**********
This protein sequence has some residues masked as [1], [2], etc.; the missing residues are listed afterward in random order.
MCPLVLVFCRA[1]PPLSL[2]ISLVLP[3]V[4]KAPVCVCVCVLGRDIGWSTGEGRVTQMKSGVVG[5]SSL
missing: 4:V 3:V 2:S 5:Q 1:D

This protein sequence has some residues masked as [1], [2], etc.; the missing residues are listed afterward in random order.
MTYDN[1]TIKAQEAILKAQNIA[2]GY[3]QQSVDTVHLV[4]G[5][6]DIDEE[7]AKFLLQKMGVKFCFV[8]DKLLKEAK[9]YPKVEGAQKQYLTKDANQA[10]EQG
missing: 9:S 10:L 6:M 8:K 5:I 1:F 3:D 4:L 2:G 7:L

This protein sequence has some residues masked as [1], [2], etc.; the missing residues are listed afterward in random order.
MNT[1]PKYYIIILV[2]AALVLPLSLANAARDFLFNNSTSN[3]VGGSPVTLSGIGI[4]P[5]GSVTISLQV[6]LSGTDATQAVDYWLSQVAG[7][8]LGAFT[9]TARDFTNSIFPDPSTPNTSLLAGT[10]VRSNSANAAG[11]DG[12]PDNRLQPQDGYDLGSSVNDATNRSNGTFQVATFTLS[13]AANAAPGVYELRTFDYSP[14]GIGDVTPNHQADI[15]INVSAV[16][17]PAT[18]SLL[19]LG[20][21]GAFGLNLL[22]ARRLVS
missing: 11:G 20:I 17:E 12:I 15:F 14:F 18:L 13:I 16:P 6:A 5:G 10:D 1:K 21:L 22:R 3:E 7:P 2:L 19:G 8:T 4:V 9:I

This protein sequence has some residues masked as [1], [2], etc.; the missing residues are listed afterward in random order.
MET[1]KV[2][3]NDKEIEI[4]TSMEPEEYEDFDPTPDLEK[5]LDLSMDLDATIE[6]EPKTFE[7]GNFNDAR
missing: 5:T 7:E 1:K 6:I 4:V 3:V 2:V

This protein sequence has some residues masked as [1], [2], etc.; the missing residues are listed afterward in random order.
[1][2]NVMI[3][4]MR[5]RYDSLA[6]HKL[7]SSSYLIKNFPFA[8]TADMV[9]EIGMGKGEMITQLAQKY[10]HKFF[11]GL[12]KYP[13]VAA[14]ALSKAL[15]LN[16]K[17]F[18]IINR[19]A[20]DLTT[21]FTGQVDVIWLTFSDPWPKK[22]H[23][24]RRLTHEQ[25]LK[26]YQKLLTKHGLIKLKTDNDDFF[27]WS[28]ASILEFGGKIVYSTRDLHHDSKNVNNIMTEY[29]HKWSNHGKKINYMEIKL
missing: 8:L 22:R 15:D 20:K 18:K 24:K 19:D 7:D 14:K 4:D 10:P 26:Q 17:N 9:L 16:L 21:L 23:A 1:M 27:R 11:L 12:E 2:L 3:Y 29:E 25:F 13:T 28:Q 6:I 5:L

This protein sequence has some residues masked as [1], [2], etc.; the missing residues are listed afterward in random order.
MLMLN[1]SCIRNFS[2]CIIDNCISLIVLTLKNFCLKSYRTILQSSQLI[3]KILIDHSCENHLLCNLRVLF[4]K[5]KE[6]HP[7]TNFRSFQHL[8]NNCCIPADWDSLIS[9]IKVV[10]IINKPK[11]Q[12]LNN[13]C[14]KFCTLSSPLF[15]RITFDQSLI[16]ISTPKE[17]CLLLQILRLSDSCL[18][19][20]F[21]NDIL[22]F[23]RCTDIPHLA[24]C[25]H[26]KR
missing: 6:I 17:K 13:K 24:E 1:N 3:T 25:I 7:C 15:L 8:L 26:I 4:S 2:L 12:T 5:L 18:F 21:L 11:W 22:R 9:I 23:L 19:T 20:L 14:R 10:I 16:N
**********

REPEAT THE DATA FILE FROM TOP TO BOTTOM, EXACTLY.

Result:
This protein sequence has some residues masked as [1], [2], etc.; the missing residues are listed afterward in random order.
MCPLVLVFCRA[1]PPLSL[2]ISLVLP[3]V[4]KAPVCVCVCVLGRDIGWSTGEGRVTQMKSGVVG[5]SSL
missing: 4:V 3:V 2:S 5:Q 1:D

This protein sequence has some residues masked as [1], [2], etc.; the missing residues are listed afterward in random order.
MTYDN[1]TIKAQEAILKAQNIA[2]GY[3]QQSVDTVHLV[4]G[5][6]DIDEE[7]AKFLLQKMGVKFCFV[8]DKLLKEAK[9]YPKVEGAQKQYLTKDANQA[10]EQG
missing: 9:S 10:L 6:M 8:K 5:I 1:F 3:D 4:L 2:G 7:L

This protein sequence has some residues masked as [1], [2], etc.; the missing residues are listed afterward in random order.
MNT[1]PKYYIIILV[2]AALVLPLSLANAARDFLFNNSTSN[3]VGGSPVTLSGIGI[4]P[5]GSVTISLQV[6]LSGTDATQAVDYWLSQVAG[7][8]LGAFT[9]TARDFTNSIFPDPSTPNTSLLAGT[10]VRSNSANAAG[11]DG[12]PDNRLQPQDGYDLGSSVNDATNRSNGTFQVATFTLS[13]AANAAPGVYELRTFDYSP[14]GIGDVTPNHQADI[15]INVSAV[16][17]PAT[18]SLL[19]LG[20][21]GAFGLNLL[22]ARRLVS
missing: 11:G 20:I 17:E 12:I 15:F 14:F 18:L 13:I 16:P 6:A 5:G 10:D 1:K 21:L 22:R 3:E 7:P 2:L 19:G 8:T 4:V 9:I

This protein sequence has some residues masked as [1], [2], etc.; the missing residues are listed afterward in random order.
MET[1]KV[2][3]NDKEIEI[4]TSMEPEEYEDFDPTPDLEK[5]LDLSMDLDATIE[6]EPKTFE[7]GNFNDAR
missing: 5:T 7:E 1:K 6:I 4:V 3:V 2:V

This protein sequence has some residues masked as [1], [2], etc.; the missing residues are listed afterward in random order.
[1][2]NVMI[3][4]MR[5]RYDSLA[6]HKL[7]SSSYLIKNFPFA[8]TADMV[9]EIGMGKGEMITQLAQKY[10]HKFF[11]GL[12]KYP[13]VAA[14]ALSKAL[15]LN[16]K[17]F[18]IINR[19]A[20]DLTT[21]FTGQVDVIWLTFSDPWPKK[22]H[23][24]RRLTHEQ[25]LK[26]YQKLLTKHGLIKLKTDNDDFF[27]WS[28]ASILEFGGKIVYSTRDLHHDSKNVNNIMTEY[29]HKWSNHGKKINYMEIKL
missing: 8:L 22:R 15:D 20:K 18:K 24:K 19:D 7:D 14:K 4:D 10:P 26:Q 17:N 9:L 16:L 21:L 23:A 1:M 27:R 11:L 12:E 2:L 3:Y 29:E 25:F 13:T 28:Q 6:I 5:L

This protein sequence has some residues masked as [1], [2], etc.; the missing residues are listed afterward in random order.
MLMLN[1]SCIRNFS[2]CIIDNCISLIVLTLKNFCLKSYRTILQSSQLI[3]KILIDHSCENHLLCNLRVLF[4]K[5]KE[6]HP[7]TNFRSFQHL[8]NNCCIPADWDSLIS[9]IKVV[10]IINKPK[11]Q[12]LNN[13]C[14]KFCTLSSPLF[15]RITFDQSLI[16]ISTPKE[17]CLLLQILRLSDSCL[18][19][20]F[21]NDIL[22]F[23]RCTDIPHLA[24]C[25]H[26]KR
missing: 6:I 17:K 13:K 24:E 1:N 3:T 25:I 7:C 15:L 8:L 26:I 4:S 2:L 12:T 5:L 18:F 21:L 11:W 22:R 9:I 23:L 19:T 20:L 14:R 10:I 16:N